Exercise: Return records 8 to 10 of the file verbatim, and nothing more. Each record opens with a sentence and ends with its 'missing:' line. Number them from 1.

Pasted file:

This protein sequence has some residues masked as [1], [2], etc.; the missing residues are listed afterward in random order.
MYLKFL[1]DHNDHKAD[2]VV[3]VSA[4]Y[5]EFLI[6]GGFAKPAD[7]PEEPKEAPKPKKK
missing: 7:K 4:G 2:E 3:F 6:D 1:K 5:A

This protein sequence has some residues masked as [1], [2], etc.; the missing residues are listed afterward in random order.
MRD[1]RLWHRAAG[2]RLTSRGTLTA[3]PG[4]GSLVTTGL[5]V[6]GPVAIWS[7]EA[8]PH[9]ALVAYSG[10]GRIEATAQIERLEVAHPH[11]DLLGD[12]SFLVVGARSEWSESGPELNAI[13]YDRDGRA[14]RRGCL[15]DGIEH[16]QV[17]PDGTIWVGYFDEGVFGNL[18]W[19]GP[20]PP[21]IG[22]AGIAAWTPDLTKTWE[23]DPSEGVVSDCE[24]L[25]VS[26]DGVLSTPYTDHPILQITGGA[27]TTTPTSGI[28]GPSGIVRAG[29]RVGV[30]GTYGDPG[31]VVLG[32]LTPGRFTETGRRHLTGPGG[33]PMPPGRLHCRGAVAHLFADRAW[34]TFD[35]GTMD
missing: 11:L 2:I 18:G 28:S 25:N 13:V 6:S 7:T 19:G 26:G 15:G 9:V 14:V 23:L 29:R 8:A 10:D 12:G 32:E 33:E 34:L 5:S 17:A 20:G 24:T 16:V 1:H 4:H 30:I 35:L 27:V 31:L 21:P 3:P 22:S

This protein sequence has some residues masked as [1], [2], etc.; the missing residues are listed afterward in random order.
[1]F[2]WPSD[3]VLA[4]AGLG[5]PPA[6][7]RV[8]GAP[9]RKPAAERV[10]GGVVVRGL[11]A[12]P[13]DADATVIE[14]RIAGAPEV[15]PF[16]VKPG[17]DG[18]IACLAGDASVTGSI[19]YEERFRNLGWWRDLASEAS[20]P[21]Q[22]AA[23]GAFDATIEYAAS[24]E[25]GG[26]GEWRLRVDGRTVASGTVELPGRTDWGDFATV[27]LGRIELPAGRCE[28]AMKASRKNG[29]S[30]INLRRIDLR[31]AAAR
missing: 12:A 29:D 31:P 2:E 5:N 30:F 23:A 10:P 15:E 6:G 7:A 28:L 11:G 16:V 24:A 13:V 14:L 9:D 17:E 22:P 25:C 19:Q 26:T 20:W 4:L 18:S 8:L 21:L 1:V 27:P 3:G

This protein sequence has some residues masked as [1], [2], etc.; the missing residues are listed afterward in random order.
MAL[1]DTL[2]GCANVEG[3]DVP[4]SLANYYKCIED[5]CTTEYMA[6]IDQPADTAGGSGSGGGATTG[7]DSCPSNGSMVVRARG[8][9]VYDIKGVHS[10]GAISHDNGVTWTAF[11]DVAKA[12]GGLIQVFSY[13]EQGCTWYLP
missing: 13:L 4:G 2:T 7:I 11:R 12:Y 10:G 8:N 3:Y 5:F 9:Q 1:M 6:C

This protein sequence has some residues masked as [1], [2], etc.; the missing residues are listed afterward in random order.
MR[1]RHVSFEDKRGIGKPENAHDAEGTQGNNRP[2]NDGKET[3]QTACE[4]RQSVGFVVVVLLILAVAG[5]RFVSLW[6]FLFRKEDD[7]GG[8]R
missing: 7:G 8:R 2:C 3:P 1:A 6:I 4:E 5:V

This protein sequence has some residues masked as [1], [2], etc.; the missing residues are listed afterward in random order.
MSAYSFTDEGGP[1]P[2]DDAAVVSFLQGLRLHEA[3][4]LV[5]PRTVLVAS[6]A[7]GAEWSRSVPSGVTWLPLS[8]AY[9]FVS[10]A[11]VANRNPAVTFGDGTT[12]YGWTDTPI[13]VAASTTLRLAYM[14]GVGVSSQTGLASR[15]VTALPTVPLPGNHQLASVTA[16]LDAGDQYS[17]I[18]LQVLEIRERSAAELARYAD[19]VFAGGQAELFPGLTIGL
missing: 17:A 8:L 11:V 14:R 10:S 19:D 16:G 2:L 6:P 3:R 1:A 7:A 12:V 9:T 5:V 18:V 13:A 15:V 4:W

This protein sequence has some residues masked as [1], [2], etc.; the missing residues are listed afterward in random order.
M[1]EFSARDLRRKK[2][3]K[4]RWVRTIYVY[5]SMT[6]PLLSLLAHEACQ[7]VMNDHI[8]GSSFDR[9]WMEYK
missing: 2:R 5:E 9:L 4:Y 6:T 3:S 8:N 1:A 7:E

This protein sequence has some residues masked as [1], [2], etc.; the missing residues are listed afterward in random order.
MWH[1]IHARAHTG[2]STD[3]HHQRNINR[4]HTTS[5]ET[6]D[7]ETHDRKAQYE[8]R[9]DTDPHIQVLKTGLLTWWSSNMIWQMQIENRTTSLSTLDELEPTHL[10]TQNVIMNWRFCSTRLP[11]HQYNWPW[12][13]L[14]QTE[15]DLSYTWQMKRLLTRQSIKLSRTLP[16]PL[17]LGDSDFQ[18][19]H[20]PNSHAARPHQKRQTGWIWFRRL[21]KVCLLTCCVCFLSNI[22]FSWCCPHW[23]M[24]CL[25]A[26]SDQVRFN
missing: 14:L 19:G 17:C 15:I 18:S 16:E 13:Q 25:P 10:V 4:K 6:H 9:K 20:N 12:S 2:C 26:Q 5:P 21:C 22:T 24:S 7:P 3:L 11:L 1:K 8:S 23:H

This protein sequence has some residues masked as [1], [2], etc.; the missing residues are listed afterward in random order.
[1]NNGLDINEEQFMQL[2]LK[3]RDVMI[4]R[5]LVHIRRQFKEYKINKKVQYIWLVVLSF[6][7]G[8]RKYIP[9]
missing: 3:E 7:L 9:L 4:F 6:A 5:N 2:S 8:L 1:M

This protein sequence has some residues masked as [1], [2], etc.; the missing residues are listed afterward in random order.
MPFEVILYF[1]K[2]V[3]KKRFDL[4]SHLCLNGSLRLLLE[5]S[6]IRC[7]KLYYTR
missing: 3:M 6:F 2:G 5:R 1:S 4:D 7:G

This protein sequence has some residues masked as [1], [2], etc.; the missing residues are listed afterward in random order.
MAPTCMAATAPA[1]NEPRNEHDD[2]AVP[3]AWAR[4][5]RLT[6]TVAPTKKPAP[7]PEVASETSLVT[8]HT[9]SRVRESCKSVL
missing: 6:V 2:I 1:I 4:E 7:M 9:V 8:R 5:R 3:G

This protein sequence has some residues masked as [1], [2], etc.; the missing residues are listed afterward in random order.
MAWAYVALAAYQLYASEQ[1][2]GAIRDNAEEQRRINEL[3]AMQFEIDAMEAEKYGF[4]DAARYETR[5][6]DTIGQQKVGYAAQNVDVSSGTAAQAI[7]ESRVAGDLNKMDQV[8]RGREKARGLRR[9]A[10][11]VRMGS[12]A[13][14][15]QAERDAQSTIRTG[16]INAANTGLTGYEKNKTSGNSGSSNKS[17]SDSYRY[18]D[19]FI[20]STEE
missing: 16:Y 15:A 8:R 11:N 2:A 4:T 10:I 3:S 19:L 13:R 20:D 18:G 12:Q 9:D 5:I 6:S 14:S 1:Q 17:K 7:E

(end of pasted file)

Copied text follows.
This protein sequence has some residues masked as [1], [2], etc.; the missing residues are listed afterward in random order.
MWH[1]IHARAHTG[2]STD[3]HHQRNINR[4]HTTS[5]ET[6]D[7]ETHDRKAQYE[8]R[9]DTDPHIQVLKTGLLTWWSSNMIWQMQIENRTTSLSTLDELEPTHL[10]TQNVIMNWRFCSTRLP[11]HQYNWPW[12][13]L[14]QTE[15]DLSYTWQMKRLLTRQSIKLSRTLP[16]PL[17]LGDSDFQ[18][19]H[20]PNSHAARPHQKRQTGWIWFRRL[21]KVCLLTCCVCFLSNI[22]FSWCCPHW[23]M[24]CL[25]A[26]SDQVRFN
missing: 14:L 19:G 17:C 15:I 18:S 16:E 13:Q 25:P 10:V 4:K 6:H 9:K 20:N 12:S 2:C 26:Q 5:P 21:C 22:T 24:S 7:P 3:L 11:L 1:K 8:S 23:H

This protein sequence has some residues masked as [1], [2], etc.; the missing residues are listed afterward in random order.
[1]NNGLDINEEQFMQL[2]LK[3]RDVMI[4]R[5]LVHIRRQFKEYKINKKVQYIWLVVLSF[6][7]G[8]RKYIP[9]
missing: 3:E 7:L 9:L 4:F 6:A 5:N 2:S 8:L 1:M

This protein sequence has some residues masked as [1], [2], etc.; the missing residues are listed afterward in random order.
MPFEVILYF[1]K[2]V[3]KKRFDL[4]SHLCLNGSLRLLLE[5]S[6]IRC[7]KLYYTR
missing: 3:M 6:F 2:G 5:R 1:S 4:D 7:G